Here at Creative Concepts, we work with social media every day on behalf of both our clients and ourselves. But sometimes it helps to step back from our daily proximity to these tools and remember that they’re always brand new to someone who’s never been exposed to them before.
This past weekend, I spent time at PodCamp Pittsburgh 5, which is an annual “un-conference” for social media creators and the people who’d like to learn more about it. This year’s attendance included over 50% new attendees, which is fascinating for a few reasons:
- It means people are still discovering social media
- It means people want to get better at what they’re creating
- It means some people have learned lessons they feel are worth sharing
But, more than anything it means that interest in social media is still growing. For those of us who do this every day, that’s both rewarding and surprising. After all, we’ve been doing it for years, so our interest in the field has held steady. Hasn’t everyone’s?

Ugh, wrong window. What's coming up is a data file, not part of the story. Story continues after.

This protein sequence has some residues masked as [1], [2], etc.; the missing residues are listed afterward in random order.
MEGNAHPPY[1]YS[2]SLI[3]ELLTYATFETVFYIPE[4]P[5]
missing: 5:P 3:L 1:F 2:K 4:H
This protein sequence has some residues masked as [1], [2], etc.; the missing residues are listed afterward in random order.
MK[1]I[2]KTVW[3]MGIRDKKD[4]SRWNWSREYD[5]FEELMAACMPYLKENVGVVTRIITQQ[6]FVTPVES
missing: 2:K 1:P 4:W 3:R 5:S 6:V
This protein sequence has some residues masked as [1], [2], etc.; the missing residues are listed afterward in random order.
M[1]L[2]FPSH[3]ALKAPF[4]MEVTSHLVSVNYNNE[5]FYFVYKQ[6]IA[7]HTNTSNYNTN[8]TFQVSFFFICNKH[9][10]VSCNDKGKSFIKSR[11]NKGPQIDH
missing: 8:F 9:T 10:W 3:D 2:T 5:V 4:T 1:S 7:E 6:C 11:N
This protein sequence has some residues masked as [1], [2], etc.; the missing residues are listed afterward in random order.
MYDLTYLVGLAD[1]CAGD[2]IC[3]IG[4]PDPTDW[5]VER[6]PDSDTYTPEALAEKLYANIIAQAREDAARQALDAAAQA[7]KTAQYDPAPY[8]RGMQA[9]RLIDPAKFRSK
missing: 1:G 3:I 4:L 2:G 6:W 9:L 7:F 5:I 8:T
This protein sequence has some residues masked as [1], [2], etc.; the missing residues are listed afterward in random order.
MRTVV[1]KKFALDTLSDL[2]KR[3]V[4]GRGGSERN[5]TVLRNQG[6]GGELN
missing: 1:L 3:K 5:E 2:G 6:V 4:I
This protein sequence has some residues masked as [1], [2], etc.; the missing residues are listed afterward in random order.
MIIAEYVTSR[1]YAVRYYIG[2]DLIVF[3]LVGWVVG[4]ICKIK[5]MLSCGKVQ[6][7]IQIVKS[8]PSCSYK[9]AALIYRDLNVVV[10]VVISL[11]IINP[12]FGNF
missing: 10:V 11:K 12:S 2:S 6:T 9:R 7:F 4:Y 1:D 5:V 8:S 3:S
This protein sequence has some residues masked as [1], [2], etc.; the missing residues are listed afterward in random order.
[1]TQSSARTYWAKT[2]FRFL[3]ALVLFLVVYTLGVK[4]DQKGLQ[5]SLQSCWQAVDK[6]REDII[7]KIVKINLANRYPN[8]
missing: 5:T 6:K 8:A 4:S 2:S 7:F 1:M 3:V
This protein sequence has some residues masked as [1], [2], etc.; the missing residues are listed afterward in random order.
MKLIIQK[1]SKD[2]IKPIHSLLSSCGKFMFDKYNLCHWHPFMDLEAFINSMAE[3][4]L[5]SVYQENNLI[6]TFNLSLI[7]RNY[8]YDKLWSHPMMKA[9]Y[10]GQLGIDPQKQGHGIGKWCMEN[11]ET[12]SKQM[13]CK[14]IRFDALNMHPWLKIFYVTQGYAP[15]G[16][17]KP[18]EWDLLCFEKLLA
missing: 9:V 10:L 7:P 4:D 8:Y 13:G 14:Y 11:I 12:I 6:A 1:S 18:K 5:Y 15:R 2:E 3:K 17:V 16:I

But every time we walk into a board room or a classroom and explain what we do to someone else, we see little light bulbs go off in their eyes. And we realize that the lessons we’ve learned are more than just solutions to other people’s problems; they’re gateways to a whole new world for people who aren’t exposed to social media on a daily basis.
Based on the discussions I’ve had this past weekend, here are some questions that might help you think (or re-think) about social media:
- What’s your purpose for engaging in social media? (Sales? Marketing? Self-promotion? Community?)
- What are your immediate concerns about the ways social media works?
- How much time do you have to invest in social media?
- How will you decide if your social media efforts are succeeding or not?
- If you could only invest time & effort in one tool — Facebook, Twitter, YouTube, blogs, etc. — which would it be, and why?
Whether you’ve been working in social media for years or you’ve just discovered what blogging is, refocusing on what matters is a great way to help you start creating your own path — or discovering a new direction.